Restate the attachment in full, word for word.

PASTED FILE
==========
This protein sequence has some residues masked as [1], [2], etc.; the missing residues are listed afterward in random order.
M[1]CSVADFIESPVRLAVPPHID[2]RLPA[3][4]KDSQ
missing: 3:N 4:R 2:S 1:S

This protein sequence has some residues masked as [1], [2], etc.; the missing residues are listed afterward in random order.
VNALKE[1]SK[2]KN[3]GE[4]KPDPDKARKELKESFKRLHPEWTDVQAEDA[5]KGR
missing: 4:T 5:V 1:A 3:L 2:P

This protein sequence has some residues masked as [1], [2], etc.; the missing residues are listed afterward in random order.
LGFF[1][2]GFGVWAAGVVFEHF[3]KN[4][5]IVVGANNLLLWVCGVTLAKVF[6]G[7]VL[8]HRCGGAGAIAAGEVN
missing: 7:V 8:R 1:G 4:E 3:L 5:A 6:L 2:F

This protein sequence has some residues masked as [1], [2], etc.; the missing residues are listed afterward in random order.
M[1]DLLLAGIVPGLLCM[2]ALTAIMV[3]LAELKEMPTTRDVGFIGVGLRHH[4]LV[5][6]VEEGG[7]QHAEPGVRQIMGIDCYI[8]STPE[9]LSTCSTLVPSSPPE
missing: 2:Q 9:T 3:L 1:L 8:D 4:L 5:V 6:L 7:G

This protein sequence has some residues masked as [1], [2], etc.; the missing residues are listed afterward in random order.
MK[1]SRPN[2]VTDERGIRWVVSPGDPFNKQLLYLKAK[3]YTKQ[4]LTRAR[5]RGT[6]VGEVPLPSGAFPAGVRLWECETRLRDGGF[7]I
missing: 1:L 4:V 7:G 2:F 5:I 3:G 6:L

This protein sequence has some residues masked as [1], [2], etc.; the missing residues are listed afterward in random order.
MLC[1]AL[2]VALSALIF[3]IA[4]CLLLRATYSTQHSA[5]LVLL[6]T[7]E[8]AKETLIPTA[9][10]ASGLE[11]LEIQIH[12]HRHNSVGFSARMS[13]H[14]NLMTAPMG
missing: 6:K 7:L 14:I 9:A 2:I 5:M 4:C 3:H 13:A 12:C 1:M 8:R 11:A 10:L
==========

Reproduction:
This protein sequence has some residues masked as [1], [2], etc.; the missing residues are listed afterward in random order.
M[1]CSVADFIESPVRLAVPPHID[2]RLPA[3][4]KDSQ
missing: 3:N 4:R 2:S 1:S

This protein sequence has some residues masked as [1], [2], etc.; the missing residues are listed afterward in random order.
VNALKE[1]SK[2]KN[3]GE[4]KPDPDKARKELKESFKRLHPEWTDVQAEDA[5]KGR
missing: 4:T 5:V 1:A 3:L 2:P

This protein sequence has some residues masked as [1], [2], etc.; the missing residues are listed afterward in random order.
LGFF[1][2]GFGVWAAGVVFEHF[3]KN[4][5]IVVGANNLLLWVCGVTLAKVF[6]G[7]VL[8]HRCGGAGAIAAGEVN
missing: 7:V 8:R 1:G 4:E 3:L 5:A 6:L 2:F

This protein sequence has some residues masked as [1], [2], etc.; the missing residues are listed afterward in random order.
M[1]DLLLAGIVPGLLCM[2]ALTAIMV[3]LAELKEMPTTRDVGFIGVGLRHH[4]LV[5][6]VEEGG[7]QHAEPGVRQIMGIDCYI[8]STPE[9]LSTCSTLVPSSPPE
missing: 2:Q 9:T 3:L 1:L 8:D 4:L 5:V 6:L 7:G

This protein sequence has some residues masked as [1], [2], etc.; the missing residues are listed afterward in random order.
MK[1]SRPN[2]VTDERGIRWVVSPGDPFNKQLLYLKAK[3]YTKQ[4]LTRAR[5]RGT[6]VGEVPLPSGAFPAGVRLWECETRLRDGGF[7]I
missing: 1:L 4:V 7:G 2:F 5:I 3:G 6:L

This protein sequence has some residues masked as [1], [2], etc.; the missing residues are listed afterward in random order.
MLC[1]AL[2]VALSALIF[3]IA[4]CLLLRATYSTQHSA[5]LVLL[6]T[7]E[8]AKETLIPTA[9][10]ASGLE[11]LEIQIH[12]HRHNSVGFSARMS[13]H[14]NLMTAPMG
missing: 6:K 7:L 14:I 9:A 2:I 5:M 4:C 3:H 13:A 12:C 1:M 8:R 11:A 10:L